Freedom We Never Had
In these days of ever greater attacks on the freedoms we have — freedoms so limited that I daresay we are not a democratic country — it has only been natural for Malaysians to demand what they perceive as their rights.
There is also a common tendency to yearn for the good old days, the days when we ostensibly had it better. There is, for instance, the belief that Mahathir Mohamad's policies differed substantially from Abdullah Badawi's, and the common saw that our Merdeka Constitution is so much better than the present-day one.
Likewise, there may be those who are inclined to think we once were substantially free, but no longer are. I would conjecture that these people need to brush up a bit on their constitutional law.
Our Federal Constitution devotes Part II to discussing "fundamental liberties" of those within Malaysian jurisdiction. Obviously an in-depth discussion of this part of the Constitution is impossible in a brief article — I think a volume or two would be necessary to do it justice — but to compensate, I urge you to examine it for yourself. (I will obviously not bother with reproducing the full text here.)
Only four clauses into the first article of this part, we already have an exception to the right of habeas corpus (an integral right which has existed in common law jurisdictions for centuries). A person arrested may be denied the right to appear before a magistrate who must approve his continued detention, if the arrest or detention was made "under the existing law relating to restricted residence".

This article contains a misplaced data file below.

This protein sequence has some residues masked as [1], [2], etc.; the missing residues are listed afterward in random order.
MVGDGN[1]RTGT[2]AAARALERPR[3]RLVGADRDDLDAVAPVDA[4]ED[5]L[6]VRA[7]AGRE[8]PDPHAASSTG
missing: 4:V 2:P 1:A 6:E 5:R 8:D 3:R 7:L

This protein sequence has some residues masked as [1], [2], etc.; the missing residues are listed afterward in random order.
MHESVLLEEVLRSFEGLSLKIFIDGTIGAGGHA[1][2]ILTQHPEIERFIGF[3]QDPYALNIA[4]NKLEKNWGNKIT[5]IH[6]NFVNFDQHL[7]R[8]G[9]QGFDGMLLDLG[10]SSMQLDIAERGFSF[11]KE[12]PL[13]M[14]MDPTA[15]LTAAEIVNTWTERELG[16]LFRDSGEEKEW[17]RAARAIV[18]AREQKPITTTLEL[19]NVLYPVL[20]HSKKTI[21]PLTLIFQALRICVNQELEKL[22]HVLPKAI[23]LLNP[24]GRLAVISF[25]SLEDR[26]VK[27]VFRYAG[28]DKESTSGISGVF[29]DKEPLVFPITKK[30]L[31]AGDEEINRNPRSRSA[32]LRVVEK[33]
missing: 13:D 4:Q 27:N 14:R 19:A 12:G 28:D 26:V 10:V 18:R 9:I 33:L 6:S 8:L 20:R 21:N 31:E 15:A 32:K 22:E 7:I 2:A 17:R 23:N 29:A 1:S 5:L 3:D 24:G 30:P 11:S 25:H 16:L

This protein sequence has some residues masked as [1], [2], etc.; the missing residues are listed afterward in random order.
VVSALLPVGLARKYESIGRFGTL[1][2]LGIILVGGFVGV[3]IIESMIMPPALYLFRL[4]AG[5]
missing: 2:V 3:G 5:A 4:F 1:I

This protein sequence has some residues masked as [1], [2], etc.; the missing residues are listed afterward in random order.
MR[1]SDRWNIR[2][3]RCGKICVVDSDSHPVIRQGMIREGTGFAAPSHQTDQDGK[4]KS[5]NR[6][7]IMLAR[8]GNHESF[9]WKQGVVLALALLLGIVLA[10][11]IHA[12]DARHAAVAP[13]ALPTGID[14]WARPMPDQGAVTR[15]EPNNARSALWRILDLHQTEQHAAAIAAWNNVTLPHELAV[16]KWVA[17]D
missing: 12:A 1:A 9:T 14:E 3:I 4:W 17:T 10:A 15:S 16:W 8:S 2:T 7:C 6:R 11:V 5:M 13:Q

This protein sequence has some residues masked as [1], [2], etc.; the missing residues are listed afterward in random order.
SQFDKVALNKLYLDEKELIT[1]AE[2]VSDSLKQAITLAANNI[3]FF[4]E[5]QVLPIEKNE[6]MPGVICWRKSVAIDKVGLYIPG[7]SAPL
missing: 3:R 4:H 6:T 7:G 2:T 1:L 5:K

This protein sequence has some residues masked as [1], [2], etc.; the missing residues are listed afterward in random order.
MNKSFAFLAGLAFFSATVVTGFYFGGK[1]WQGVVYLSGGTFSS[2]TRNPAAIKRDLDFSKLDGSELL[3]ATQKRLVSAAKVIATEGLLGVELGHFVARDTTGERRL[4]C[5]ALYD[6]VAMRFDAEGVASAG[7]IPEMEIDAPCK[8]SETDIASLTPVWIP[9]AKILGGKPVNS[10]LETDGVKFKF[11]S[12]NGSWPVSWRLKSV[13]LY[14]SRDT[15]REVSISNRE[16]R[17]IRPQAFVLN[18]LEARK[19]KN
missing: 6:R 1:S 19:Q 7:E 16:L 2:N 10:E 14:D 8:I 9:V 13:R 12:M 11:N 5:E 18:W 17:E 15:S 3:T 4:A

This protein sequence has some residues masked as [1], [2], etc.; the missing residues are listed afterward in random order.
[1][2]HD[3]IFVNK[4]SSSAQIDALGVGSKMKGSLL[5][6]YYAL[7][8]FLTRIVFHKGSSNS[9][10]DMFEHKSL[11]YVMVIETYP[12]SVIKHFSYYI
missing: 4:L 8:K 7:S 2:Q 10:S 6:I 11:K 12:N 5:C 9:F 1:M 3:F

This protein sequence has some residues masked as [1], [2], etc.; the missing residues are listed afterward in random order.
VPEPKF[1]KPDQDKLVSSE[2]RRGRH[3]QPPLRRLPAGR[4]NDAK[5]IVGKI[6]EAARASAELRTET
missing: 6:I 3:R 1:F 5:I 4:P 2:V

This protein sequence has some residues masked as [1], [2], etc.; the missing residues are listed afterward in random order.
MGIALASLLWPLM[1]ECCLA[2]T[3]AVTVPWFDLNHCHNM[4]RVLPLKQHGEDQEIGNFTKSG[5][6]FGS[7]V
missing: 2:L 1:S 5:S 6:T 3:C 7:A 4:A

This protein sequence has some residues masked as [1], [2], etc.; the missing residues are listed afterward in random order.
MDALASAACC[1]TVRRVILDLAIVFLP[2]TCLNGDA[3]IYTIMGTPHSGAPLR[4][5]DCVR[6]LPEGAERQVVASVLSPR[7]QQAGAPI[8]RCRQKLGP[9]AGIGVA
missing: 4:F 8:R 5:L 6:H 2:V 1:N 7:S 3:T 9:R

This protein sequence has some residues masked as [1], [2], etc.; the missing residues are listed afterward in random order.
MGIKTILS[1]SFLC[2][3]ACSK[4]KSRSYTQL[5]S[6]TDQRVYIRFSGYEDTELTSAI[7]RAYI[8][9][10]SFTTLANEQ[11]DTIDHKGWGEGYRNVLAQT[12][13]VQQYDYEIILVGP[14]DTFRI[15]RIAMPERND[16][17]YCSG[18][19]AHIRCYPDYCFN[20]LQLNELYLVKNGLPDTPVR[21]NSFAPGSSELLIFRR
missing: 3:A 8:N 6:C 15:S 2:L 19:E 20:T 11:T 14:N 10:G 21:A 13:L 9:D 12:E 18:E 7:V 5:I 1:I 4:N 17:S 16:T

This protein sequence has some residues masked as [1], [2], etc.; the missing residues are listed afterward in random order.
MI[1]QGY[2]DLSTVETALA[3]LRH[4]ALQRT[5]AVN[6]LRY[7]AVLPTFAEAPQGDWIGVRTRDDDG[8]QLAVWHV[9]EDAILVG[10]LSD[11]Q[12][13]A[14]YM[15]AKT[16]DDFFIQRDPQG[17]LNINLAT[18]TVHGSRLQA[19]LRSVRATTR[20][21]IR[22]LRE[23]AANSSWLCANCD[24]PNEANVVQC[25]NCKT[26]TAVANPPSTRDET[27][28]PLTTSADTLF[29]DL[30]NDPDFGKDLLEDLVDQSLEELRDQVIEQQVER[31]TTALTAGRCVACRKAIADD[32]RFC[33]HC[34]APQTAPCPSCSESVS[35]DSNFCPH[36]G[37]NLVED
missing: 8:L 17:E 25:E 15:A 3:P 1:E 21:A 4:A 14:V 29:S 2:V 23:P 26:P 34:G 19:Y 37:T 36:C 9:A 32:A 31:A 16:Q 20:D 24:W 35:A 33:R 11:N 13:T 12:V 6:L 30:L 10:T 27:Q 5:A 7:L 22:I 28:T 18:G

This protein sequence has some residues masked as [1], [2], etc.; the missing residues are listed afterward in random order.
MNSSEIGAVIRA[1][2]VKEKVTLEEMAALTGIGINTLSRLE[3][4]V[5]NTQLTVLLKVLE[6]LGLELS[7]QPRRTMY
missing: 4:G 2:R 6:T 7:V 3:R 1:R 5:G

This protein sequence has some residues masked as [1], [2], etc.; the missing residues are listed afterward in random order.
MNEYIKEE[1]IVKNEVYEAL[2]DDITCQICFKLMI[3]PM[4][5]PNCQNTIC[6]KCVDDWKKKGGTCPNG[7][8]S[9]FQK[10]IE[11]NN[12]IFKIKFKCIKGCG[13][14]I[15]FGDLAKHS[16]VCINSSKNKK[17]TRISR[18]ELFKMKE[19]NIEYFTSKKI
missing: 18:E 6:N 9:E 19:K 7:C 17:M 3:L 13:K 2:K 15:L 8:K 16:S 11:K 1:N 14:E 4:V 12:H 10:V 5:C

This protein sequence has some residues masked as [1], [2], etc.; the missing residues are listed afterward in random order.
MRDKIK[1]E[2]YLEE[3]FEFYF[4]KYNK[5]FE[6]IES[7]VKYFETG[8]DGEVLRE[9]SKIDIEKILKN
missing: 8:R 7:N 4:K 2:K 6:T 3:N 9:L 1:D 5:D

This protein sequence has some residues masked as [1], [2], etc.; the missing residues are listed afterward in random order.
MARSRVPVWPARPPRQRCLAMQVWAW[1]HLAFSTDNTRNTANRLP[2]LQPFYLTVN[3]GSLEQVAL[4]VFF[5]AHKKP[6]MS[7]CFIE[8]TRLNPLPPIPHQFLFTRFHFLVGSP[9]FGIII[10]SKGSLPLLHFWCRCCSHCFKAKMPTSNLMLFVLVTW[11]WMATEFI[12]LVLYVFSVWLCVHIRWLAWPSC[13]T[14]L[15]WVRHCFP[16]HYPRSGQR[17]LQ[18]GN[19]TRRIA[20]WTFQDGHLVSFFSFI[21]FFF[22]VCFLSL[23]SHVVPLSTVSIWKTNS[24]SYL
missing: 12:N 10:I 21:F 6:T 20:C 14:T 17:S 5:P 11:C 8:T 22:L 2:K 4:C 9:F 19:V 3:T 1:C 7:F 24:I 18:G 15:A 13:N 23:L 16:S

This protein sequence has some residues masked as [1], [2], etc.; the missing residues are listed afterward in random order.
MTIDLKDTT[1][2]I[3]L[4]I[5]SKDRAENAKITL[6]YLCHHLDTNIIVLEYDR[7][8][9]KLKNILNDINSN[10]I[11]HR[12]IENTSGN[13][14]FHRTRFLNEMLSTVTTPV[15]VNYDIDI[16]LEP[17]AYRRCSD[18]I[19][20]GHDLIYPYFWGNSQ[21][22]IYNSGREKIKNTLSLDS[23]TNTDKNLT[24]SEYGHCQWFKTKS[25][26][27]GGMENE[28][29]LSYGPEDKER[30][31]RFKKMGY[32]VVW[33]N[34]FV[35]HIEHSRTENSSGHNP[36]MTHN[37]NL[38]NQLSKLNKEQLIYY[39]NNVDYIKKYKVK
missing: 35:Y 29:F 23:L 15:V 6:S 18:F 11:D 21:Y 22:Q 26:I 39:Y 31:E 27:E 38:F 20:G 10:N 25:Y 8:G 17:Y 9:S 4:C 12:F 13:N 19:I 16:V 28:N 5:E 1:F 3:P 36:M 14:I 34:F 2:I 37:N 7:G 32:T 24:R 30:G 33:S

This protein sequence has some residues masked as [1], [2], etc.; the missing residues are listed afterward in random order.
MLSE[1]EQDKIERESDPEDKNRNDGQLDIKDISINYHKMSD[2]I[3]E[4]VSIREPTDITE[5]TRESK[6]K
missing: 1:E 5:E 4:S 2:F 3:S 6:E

Better yet, this obvious intentional loophole created to permit an otherwise unconstitutional law has been backdated to Merdeka Day, so as to retroactively apply the constitutional amendment which added this loophole. Why all this legal chicanery? Because, believe it or not, a prisoner under the Restricted Residence Enactment was denied his right to habeas corpus, and successfully challenged the government in court. The government decided it would lock him up anyway, and amended the Constitution to have its way. That's right, folks: if the government decides it doesn't like your rights, it can just take them away.
Surprisingly, even the article prohibiting slavery needs three additional clauses to clarify what this means. The clauses seem reasonable, but I do wonder why the Americans could achieve this in two brief sentences, while our Constitution takes three brief sentences and one paragraph-long sentence.
The few truly integral rights seems to lie in Article 7, since there are no terrible exceptions to the right to be protected from retrospective criminal legislation, or from double jeopardy (being tried for the same offense).
You might think that Article 8, which promises equal treatment under the law, would be fair, but you'd be surprised. It takes four clauses to make lofty guarantees of equality to all, and six subclauses to create loopholes for the government to discriminate. (Of course, we aren't counting Article 153, which is another issue altogether.)
Now things get very banana republic-ish. Article 9 states that "every citizen has the right to move freely throughout the Federation and to reside in any part thereof", provided that the government doesn't say otherwise. Seriously. "Parliament may by law impose restrictions, as between that State and other States, on the rights conferred by Clause (2) in respect of movement and residence" in Sabah and Sarawak, whereas for the other states, the government can push through criminal legislation to freely impede freedom of movement.